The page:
Friday, September 28, 2012

An Exercise in Optimizing PHP

Last winter, I was optimizing a PHP reporting script for no real reason besides practicing optimization.

Tuesday, September 25, 2012

Radical Clojure

Apparently, last month I missed Yegge's post and followup regarding software liberals and conservatives.

One of the things that caught my eye, that's clearly a Nerd Trap but so powerful that I need to answer anyway, is this little quote:
But the reality is that Clojure is quite conservative.  As far as I'm concerned, if you can't set the value of a memory variable without writing code to ask for a transaction, it's... it's... all I can think of is Morgan Freeman in the Shawshank Redemption, working at the grocery store, complaining "Forty years I been asking permission to piss. I can't squeeze a drop without say-so."
Emphasis and vivid FUD in original.

There's just one missing word, though, that makes all the difference:
You can't set the value of a shared memory variable outside of a transaction.
Shared.  Global.  Possibly still in use by someone else.

Clojure is utterly pointless without understanding that time is explicit and everything is an immutable value (unless you have a Java native thing.)  Values last, unmodified, until a reader asks for an update, and so a writer must be forbidden from modifying (destroying) that memory.  There's a whole paradigm hiding there, which you can see again if you look at Datomic.  Clojure without immutable values might as well be JRuby.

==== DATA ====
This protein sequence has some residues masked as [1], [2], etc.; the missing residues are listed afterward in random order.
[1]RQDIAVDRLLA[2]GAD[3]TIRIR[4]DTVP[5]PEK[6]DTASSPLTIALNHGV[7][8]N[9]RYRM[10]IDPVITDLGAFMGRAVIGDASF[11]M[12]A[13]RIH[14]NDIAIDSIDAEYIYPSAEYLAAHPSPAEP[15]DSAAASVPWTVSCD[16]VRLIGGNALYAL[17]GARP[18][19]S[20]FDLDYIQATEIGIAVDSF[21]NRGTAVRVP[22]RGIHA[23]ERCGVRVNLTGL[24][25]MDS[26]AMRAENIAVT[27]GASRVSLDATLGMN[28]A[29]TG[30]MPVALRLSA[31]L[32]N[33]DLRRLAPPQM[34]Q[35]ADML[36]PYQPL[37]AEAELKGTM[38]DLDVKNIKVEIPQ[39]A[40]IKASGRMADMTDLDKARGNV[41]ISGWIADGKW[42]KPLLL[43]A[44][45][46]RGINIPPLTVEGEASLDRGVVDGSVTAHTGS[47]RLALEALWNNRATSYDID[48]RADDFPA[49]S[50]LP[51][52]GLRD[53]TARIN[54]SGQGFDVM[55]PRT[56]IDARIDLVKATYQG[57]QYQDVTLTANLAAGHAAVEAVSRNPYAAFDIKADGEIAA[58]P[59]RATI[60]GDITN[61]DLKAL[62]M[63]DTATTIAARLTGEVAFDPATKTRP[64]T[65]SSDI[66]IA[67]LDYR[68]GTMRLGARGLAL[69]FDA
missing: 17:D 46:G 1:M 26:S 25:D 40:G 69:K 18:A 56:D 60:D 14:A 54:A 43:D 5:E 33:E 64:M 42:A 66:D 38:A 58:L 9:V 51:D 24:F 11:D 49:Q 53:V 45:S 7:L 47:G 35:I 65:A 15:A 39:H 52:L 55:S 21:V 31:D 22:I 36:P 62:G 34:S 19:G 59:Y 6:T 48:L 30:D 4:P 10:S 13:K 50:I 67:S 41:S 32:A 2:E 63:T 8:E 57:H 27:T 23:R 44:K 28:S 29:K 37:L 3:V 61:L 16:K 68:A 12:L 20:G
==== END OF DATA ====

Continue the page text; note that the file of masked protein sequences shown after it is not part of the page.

The other trick up Clojure's sleeve is that 'transaction' implies something rather more heavyweight outside of Clojure than in it.  Again, because immutability is pervasive, Clojure's transactions don't have to do read tracking.  When anyone reads an old value, it's going to stay what they read.  It's like RCU, conceptually, except that every read is protected and nobody needs to copy because the messy details are taken care of on write.

And if it's not actually shared?  Then you should use a var, which only one thread can see, and therefore doesn't need to be updated in a transaction!

Clojure is an interesting language.  I'd still recommend it.

Added 26 Sept: I think that liberal/conservative as applied by Yegge divide the languages according to how much a language insists on its own philosophy.  Things like Erlang and Clojure get ranked "conservative" right in with Pascal because they have Ways to Do Things, even if they are progressive ideas (functional and parallel/async are strongly encouraged.)  Then Perl is more "liberal" because it's equally well-suited to OO, procedural, functional, and concatenative programming, i.e. just barely, and if it didn't have regexes as syntax, it would be long dead already.  Python is more conservative than Ruby despite sharing characteristics because "there should be one—and preferably only one—obvious way to do it."  That's a clear Conservative value, right in the middle of the Zen of Python.